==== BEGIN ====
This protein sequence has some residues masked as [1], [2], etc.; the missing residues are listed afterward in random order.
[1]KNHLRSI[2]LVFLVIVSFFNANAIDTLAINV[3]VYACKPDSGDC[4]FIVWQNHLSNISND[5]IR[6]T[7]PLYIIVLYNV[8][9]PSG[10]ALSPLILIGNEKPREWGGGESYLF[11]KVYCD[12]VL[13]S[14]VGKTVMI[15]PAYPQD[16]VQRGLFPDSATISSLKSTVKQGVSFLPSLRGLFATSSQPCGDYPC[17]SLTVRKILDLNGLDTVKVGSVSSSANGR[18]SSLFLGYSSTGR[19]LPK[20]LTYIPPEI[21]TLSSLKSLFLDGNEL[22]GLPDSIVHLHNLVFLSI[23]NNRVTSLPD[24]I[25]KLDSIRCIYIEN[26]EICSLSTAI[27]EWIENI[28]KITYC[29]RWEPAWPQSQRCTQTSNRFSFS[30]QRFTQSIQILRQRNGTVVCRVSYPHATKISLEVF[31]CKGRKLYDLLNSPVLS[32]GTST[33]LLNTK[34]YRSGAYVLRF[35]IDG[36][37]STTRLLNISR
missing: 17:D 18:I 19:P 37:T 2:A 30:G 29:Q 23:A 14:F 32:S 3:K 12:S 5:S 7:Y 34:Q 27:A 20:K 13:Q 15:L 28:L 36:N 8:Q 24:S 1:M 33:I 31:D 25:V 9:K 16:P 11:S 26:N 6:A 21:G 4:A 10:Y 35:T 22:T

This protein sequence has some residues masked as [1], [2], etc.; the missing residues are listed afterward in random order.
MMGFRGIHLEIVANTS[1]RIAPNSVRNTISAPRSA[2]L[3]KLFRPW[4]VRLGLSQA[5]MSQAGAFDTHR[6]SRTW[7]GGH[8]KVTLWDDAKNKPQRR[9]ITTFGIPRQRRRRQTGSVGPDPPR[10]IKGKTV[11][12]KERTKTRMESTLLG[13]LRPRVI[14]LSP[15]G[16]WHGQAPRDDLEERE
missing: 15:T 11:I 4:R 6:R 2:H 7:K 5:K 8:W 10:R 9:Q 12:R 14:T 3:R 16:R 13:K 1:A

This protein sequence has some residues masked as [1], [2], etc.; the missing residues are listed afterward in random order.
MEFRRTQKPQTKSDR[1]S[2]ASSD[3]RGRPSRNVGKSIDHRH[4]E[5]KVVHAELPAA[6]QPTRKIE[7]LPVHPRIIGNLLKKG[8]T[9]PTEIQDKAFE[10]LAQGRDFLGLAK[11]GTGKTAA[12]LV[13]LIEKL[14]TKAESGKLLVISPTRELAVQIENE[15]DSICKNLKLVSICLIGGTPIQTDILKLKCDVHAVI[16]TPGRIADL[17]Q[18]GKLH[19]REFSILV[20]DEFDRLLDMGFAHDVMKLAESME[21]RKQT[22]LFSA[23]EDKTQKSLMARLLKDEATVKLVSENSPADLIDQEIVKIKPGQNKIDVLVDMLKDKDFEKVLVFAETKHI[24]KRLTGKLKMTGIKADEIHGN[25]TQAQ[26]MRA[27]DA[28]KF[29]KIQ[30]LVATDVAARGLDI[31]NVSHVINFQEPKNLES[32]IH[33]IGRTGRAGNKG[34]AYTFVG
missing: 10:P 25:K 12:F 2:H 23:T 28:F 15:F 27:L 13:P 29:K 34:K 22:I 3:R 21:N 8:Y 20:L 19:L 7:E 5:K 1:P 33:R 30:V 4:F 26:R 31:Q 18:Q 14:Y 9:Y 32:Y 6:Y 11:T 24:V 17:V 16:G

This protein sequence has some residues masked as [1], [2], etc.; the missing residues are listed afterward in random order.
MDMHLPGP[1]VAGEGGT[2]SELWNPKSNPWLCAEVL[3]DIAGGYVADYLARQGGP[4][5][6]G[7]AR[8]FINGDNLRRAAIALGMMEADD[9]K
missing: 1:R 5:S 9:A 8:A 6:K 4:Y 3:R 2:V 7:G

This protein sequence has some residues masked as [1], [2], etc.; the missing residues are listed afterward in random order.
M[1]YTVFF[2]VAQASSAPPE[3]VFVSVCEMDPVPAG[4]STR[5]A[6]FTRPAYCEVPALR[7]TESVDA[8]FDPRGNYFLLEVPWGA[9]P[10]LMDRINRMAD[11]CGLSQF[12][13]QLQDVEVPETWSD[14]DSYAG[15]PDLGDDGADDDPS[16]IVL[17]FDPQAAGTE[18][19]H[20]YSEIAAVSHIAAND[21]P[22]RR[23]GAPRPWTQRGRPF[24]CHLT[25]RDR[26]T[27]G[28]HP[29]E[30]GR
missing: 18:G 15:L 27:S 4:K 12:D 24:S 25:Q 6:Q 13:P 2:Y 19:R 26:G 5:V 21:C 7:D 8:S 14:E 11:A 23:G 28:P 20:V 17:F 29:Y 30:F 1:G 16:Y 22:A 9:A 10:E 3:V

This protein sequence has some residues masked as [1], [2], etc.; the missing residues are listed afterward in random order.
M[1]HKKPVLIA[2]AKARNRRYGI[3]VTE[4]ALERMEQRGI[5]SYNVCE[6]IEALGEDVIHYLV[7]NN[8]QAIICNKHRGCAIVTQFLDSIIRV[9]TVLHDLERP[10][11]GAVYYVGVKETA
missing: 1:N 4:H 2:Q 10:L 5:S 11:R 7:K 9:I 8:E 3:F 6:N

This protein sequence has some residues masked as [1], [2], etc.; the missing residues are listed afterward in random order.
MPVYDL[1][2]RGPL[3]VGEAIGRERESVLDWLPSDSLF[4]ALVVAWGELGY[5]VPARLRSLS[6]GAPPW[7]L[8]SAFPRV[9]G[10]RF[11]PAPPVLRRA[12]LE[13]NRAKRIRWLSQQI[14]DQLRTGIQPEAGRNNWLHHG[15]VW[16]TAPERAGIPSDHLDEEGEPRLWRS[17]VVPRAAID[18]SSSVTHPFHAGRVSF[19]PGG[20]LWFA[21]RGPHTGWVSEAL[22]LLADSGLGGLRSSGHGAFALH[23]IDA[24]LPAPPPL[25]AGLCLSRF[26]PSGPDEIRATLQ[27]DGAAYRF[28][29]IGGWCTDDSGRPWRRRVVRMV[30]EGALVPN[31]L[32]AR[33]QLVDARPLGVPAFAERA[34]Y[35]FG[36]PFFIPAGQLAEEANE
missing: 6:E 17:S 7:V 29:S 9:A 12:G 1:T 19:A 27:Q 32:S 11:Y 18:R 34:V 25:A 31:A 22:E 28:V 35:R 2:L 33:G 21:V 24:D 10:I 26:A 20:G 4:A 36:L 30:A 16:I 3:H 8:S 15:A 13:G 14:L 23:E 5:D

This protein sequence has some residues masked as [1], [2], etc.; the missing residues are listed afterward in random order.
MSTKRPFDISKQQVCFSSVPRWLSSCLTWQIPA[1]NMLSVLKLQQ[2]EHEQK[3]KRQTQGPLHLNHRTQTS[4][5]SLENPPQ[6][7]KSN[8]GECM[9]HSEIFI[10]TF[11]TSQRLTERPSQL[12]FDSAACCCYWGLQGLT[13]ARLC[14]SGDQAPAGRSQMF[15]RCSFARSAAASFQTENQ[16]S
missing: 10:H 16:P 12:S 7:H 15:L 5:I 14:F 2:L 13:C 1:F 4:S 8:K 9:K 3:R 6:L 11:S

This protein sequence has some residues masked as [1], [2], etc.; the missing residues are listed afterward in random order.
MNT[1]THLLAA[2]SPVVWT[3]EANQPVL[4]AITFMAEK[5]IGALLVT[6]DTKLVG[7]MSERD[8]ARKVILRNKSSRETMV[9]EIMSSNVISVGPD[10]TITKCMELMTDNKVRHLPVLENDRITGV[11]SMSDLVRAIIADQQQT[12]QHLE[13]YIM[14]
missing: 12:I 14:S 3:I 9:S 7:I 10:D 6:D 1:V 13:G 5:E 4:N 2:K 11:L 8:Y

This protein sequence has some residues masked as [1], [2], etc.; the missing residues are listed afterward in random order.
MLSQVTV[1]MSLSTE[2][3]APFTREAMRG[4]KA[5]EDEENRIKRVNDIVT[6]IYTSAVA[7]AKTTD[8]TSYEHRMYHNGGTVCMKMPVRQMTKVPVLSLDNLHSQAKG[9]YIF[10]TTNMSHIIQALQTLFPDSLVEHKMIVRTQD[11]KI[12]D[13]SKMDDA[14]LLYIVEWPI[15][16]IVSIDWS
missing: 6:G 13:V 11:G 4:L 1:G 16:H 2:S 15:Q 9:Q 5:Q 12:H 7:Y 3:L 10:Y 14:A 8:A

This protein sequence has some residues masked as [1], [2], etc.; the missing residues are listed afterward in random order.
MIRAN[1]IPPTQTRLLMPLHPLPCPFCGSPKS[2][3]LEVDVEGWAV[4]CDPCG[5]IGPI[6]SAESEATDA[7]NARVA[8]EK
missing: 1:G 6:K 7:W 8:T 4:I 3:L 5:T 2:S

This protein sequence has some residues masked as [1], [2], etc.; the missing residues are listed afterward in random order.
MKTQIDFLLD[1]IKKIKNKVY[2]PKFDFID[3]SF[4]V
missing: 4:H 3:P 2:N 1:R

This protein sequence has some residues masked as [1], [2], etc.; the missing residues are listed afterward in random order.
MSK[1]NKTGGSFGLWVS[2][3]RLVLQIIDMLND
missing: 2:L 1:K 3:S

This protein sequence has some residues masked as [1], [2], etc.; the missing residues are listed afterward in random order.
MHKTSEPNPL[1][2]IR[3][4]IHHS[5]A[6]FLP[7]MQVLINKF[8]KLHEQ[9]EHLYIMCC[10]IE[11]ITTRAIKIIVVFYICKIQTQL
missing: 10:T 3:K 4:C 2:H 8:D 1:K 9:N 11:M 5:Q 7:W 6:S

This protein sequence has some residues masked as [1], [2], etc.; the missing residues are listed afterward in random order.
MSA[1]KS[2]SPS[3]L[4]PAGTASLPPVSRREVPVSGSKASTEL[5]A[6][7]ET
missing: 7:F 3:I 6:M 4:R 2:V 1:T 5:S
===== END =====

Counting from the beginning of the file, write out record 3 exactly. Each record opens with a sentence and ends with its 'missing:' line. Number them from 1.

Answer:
This protein sequence has some residues masked as [1], [2], etc.; the missing residues are listed afterward in random order.
MEFRRTQKPQTKSDR[1]S[2]ASSD[3]RGRPSRNVGKSIDHRH[4]E[5]KVVHAELPAA[6]QPTRKIE[7]LPVHPRIIGNLLKKG[8]T[9]PTEIQDKAFE[10]LAQGRDFLGLAK[11]GTGKTAA[12]LV[13]LIEKL[14]TKAESGKLLVISPTRELAVQIENE[15]DSICKNLKLVSICLIGGTPIQTDILKLKCDVHAVI[16]TPGRIADL[17]Q[18]GKLH[19]REFSILV[20]DEFDRLLDMGFAHDVMKLAESME[21]RKQT[22]LFSA[23]EDKTQKSLMARLLKDEATVKLVSENSPADLIDQEIVKIKPGQNKIDVLVDMLKDKDFEKVLVFAETKHI[24]KRLTGKLKMTGIKADEIHGN[25]TQAQ[26]MRA[27]DA[28]KF[29]KIQ[30]LVATDVAARGLDI[31]NVSHVINFQEPKNLES[32]IH[33]IGRTGRAGNKG[34]AYTFVG
missing: 10:P 25:K 12:F 2:H 23:T 28:F 15:F 27:L 13:P 29:K 34:K 22:I 3:R 21:N 8:Y 20:L 19:L 7:E 5:K 1:P 33:R 30:V 4:F 26:R 31:Q 18:Q 14:Y 9:Y 32:Y 6:Y 11:T 24:V 17:V 16:G